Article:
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Comparing adjectives

Forming comparative adjectives

As well as serving as modifying words like beautiful and big, adjectives are also used for indicating the position on a scale of comparison. The lowest point on the scale is known as the absolute form, the middle point is known as the comparative form, and the highest point is known as the superlative form. Here are some examples:

Absolute Comparative Superlative
This book is long. This book is longer than that book. This is the longest book.
The airport is far. The airport is farther than the train station. This is the farthest airport.
My mom is a good cook. My mom is a better cook than your mom. My mom is the best cook.


The comparative form

When two objects or persons are being compared, the comparative form of the adjective is used. The comparative adjective can be formed in two ways:

  1. Adding –er to the absolute form of the adjective.
  2. Adding the word more before the adjective.

For example:

  1. My essay is longer than yours.
  2. She is more beautiful than her sister.

Here are the rules for choosing and forming the right form:

Add When Example Forming and Exceptions
-er Words of one syllable This is a longer book.
  • Words ending with ‘e‘, add ‘r‘ to the end of the word (e.g., lame → lamer).
  • Words with one vowel and one consonant at the end, double the consonant and add -er to the end of the word (e.g., big → bigger).
  • Words with more than one vowel or more than one consonant at the end, add -er to the end of the word (e.g., hard → harder).
-er Words of two syllables ending with ‘y This doll is prettier. Change ‘y‘ to ‘i‘, and add -er to the end of the word.
more Words of two syllables not ending with ‘y He is more charming than his friend. Insert more before the adjective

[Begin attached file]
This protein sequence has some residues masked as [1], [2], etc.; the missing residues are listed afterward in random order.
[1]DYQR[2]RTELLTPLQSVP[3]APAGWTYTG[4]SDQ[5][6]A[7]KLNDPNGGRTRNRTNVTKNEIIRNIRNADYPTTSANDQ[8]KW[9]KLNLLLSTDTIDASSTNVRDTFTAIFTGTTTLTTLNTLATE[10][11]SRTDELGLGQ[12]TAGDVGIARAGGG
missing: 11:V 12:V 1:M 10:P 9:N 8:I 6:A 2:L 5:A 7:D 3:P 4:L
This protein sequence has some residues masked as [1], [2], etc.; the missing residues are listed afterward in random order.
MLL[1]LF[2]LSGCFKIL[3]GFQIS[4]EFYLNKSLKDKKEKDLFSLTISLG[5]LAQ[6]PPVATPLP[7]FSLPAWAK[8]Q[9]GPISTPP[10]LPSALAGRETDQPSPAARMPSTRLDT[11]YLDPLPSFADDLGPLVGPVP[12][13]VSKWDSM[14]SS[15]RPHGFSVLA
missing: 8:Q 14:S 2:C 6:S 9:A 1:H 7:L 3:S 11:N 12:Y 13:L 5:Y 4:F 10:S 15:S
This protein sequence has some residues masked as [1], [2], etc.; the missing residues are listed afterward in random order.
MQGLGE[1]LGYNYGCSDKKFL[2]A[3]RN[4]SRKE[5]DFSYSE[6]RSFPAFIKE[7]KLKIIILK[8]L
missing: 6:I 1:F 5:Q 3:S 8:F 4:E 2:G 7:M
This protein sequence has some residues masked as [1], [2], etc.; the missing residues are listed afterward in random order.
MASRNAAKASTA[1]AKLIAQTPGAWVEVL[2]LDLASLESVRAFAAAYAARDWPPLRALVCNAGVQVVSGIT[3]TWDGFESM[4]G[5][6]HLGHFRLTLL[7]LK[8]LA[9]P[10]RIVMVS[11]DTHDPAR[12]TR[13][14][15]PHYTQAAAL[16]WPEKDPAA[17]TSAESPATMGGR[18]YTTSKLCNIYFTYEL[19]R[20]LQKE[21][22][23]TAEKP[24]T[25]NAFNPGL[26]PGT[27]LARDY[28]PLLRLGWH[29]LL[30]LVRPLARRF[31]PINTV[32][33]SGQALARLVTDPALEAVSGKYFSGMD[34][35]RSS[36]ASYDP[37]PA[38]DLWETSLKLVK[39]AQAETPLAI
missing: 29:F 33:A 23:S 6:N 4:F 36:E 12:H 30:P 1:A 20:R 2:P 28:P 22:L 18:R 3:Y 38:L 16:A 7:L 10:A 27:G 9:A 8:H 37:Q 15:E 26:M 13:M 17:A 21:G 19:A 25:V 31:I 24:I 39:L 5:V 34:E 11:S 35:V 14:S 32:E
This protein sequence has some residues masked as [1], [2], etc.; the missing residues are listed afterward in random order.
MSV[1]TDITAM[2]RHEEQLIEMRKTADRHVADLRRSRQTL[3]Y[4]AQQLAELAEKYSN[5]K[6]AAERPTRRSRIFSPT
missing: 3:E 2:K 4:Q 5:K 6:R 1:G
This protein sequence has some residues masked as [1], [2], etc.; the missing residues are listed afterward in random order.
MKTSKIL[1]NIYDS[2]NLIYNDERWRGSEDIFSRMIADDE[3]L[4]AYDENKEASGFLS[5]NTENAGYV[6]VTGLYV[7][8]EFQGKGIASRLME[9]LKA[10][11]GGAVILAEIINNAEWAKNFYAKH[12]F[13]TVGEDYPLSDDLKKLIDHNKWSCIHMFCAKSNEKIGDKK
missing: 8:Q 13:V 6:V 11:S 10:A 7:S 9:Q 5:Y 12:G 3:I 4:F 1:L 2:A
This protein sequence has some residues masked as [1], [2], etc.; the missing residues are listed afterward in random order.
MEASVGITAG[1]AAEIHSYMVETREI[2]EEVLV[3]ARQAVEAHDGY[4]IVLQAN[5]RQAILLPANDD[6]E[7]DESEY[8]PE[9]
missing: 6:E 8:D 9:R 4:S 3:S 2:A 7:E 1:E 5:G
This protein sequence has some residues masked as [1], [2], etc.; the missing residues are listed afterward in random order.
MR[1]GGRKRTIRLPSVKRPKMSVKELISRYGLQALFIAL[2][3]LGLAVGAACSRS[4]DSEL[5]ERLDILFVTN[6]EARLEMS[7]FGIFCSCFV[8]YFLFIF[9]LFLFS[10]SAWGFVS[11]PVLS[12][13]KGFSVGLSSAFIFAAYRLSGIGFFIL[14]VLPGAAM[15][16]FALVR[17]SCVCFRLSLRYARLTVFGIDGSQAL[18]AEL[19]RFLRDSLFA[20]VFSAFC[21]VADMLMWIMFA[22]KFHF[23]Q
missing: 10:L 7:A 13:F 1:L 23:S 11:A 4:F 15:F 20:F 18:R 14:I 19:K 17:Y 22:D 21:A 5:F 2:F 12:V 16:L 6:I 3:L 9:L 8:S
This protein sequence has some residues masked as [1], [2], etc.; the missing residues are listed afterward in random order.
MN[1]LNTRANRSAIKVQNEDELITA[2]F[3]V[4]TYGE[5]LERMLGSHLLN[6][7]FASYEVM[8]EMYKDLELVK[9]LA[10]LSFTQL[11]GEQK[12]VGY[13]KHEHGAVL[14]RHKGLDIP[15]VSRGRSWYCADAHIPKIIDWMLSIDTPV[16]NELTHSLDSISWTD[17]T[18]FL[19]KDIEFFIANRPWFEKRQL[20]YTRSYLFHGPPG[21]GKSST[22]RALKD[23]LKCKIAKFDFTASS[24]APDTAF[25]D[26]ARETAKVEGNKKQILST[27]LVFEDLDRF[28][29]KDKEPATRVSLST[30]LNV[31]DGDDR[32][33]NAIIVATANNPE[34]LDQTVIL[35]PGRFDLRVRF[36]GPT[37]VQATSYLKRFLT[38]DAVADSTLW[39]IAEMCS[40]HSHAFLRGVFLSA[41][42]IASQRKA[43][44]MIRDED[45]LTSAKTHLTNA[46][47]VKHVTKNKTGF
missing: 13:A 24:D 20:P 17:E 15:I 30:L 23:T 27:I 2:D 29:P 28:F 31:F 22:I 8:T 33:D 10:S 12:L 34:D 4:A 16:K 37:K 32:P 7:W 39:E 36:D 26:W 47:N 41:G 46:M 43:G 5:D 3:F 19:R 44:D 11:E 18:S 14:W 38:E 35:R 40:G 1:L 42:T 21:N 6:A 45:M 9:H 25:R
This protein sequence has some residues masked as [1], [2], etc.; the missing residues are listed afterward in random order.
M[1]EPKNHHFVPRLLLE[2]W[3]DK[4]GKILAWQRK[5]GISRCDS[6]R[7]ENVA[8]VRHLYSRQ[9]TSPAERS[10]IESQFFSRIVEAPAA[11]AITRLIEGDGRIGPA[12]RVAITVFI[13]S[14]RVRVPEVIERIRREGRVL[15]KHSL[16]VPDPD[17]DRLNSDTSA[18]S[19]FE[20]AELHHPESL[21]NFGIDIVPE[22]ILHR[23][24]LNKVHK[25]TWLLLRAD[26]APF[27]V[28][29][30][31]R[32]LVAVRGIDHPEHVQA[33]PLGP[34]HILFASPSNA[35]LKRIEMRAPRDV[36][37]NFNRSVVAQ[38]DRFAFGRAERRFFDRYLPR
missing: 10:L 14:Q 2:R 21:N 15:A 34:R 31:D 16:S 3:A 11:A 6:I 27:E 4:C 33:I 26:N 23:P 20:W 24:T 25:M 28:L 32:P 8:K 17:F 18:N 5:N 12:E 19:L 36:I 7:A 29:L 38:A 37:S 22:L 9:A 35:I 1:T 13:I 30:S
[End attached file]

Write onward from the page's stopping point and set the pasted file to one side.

more Three syllable words or longer This is a more powerful cable. Insert more before the adjective

When comparing two things, the word than is positioned between the adjective and the thing being compared. For example:

  1. Apples are tastier than oranges.
  2. This painting is more interesting than that painting.

Superlatives

The superlative is used to say what thing or person has the most of a particular quality within a group or of its kind. The superlative can be formed in two ways:

  1. Adding –est to the absolute form of the adjective.
  2. Adding the word most before the adjective.

For example:

  1. This is the most beautiful dress I have ever seen.
  2. The biggest table in the room.

Here are the rules for choosing and forming the right form:

Add When Example Forming and Exceptions
-est Words of one syllable This is the longest book.
  • Words ending with ‘e‘, add ‘st‘ to the end of the word (e.g., large → largest).
  • Words with one vowel and one consonant at the end, double the consonant and add -est to the end of the word (e.g., big → biggest).
  • Words with more than one vowel or more than one consonant at the end, add -est to the end of the word (e.g., blue → bluest).
-est Words of two syllables ending with ‘y This doll is the prettiest. Change ‘y‘ to ‘i‘, and add -est to the end of the word.
most Words of two syllables not ending with ‘y He is the most charming boy at school. Insert most before the adjective
most Three syllable words or longer This is the most powerful story. Insert most before the adjective

Superlatives are usually preceded by the word the.

Positive form

The positive form is used in cases where there are no differences between the two compared things or persons. To form the positive, we use the word as before and after the absolute form of the adjective. For example:

  1. Danny is as smart as Phillip.
  2. She is as beautiful as her older sister.

This can also be applied in a negative context to indicate that the compared objects are not similar:

  1. Danny is not as smart as Phillip.
  2. She is not as beautiful as her older sister.

Exceptions (irregular forms)

Certain adjectives have irregular forms in the comparative and superlative degrees:

Absolute Comparative Superlative
Good Better Best
Bad Worse Worst
Little Less Least
Much/many/some More Most

Examples of comparing adjectives

  1. This house is bigger than that one.
  2. This flower is more beautiful than that.
  3. He is taller than Mr. Hulas.
  4. He is more intelligent than this boy.
  5. Jonathan is the most handsome man on campus.
  6. This is the prettiest dress in the window.
  7. I lost my most comfortable shoes.
  8. My job is worse than yours.

Comparing adjective exercises

Coming soon